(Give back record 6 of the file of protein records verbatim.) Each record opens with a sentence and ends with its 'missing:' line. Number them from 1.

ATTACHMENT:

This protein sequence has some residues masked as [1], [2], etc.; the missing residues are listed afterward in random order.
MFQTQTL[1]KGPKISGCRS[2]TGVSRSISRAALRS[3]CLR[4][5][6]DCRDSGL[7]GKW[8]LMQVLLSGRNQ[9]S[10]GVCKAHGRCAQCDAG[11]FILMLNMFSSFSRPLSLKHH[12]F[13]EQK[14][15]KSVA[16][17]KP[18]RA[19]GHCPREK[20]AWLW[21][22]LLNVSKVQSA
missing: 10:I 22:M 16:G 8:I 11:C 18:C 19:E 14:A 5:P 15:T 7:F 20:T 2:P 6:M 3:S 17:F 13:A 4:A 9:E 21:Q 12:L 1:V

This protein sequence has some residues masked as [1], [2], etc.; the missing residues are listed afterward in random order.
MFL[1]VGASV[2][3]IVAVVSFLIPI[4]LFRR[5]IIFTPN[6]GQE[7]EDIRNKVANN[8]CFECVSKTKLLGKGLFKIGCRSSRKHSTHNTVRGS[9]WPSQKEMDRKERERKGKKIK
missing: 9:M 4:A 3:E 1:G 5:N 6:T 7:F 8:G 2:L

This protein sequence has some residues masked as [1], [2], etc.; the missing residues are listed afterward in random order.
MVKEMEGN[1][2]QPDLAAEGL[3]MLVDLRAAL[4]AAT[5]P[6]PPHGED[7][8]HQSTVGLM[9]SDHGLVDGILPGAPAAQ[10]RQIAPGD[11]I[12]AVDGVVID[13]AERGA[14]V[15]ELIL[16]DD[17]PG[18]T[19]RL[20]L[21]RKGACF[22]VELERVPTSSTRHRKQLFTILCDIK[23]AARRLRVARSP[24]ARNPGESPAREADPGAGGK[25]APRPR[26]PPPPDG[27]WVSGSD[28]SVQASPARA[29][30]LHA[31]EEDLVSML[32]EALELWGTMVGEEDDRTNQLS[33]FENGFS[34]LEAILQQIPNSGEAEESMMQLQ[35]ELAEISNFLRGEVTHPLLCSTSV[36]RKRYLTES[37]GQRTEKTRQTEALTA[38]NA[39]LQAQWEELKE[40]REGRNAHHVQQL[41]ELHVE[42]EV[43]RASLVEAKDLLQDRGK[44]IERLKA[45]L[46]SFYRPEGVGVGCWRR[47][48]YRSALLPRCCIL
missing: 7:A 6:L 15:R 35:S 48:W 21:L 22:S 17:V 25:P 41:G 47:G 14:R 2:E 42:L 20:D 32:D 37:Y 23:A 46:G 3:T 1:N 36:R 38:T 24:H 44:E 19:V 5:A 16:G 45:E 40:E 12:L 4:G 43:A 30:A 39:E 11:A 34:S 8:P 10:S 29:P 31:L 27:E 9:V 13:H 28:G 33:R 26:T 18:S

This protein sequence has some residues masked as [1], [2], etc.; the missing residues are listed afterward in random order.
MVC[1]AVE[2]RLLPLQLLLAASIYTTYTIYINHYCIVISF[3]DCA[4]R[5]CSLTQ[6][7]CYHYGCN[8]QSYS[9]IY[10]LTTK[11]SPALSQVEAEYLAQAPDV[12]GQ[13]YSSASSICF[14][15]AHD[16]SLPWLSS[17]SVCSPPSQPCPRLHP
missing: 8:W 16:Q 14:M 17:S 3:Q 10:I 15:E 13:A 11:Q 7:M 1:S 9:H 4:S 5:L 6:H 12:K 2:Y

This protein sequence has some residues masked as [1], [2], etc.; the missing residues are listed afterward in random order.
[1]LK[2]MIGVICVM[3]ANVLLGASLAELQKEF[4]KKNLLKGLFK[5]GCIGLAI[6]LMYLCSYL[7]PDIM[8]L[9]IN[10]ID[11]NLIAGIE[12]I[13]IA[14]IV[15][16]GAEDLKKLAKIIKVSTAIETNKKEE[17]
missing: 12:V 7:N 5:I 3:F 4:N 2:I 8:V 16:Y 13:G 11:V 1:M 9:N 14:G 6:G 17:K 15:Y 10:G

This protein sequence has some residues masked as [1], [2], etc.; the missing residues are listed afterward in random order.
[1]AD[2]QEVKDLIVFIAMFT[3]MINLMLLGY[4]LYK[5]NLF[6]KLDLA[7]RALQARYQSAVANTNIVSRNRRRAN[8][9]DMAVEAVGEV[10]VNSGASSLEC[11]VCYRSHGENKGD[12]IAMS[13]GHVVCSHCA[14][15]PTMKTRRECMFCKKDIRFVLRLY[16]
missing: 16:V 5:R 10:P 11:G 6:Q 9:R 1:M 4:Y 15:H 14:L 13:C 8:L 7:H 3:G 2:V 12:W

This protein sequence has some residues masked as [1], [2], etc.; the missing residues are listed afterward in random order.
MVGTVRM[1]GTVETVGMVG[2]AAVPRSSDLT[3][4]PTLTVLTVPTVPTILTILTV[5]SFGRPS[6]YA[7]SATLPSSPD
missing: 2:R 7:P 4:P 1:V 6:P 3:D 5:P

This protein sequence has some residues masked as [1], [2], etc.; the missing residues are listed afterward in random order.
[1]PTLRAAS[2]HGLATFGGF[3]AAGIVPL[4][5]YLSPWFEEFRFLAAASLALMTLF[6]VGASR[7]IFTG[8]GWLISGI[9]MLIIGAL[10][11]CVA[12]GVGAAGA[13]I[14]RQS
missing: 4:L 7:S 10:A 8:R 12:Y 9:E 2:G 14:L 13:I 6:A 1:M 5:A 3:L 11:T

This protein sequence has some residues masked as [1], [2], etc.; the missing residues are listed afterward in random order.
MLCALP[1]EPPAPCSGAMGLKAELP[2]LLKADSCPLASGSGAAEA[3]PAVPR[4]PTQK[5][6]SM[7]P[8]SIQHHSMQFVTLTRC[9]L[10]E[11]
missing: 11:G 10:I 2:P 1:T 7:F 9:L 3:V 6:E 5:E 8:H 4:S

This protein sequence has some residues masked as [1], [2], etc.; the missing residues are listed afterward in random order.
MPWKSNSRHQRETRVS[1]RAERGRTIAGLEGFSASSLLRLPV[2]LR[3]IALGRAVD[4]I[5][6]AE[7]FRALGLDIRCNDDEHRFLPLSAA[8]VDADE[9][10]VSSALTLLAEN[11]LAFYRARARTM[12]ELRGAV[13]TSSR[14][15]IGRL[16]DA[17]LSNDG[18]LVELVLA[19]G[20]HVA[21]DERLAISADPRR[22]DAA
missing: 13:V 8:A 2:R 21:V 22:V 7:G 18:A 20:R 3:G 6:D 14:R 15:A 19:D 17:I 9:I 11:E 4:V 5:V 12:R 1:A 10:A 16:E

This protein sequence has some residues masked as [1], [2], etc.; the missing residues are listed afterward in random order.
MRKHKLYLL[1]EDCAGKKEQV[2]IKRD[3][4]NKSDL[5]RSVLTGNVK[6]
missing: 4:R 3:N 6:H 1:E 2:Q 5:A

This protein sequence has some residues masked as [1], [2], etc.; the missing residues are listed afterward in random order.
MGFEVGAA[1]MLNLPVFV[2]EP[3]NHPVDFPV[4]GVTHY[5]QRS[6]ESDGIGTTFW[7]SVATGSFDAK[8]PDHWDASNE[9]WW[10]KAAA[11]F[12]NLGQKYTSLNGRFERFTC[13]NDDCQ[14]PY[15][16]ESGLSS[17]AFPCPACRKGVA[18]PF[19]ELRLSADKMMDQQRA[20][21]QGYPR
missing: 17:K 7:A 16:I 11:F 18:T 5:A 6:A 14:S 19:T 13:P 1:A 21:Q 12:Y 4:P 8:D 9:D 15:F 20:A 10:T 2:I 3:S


This protein sequence has some residues masked as [1], [2], etc.; the missing residues are listed afterward in random order.
[1]AD[2]QEVKDLIVFIAMFT[3]MINLMLLGY[4]LYK[5]NLF[6]KLDLA[7]RALQARYQSAVANTNIVSRNRRRAN[8][9]DMAVEAVGEV[10]VNSGASSLEC[11]VCYRSHGENKGD[12]IAMS[13]GHVVCSHCA[14][15]PTMKTRRECMFCKKDIRFVLRLY[16]
missing: 16:V 5:R 10:P 11:G 6:Q 9:R 1:M 4:Y 15:H 14:L 13:C 8:L 7:H 3:G 2:V 12:W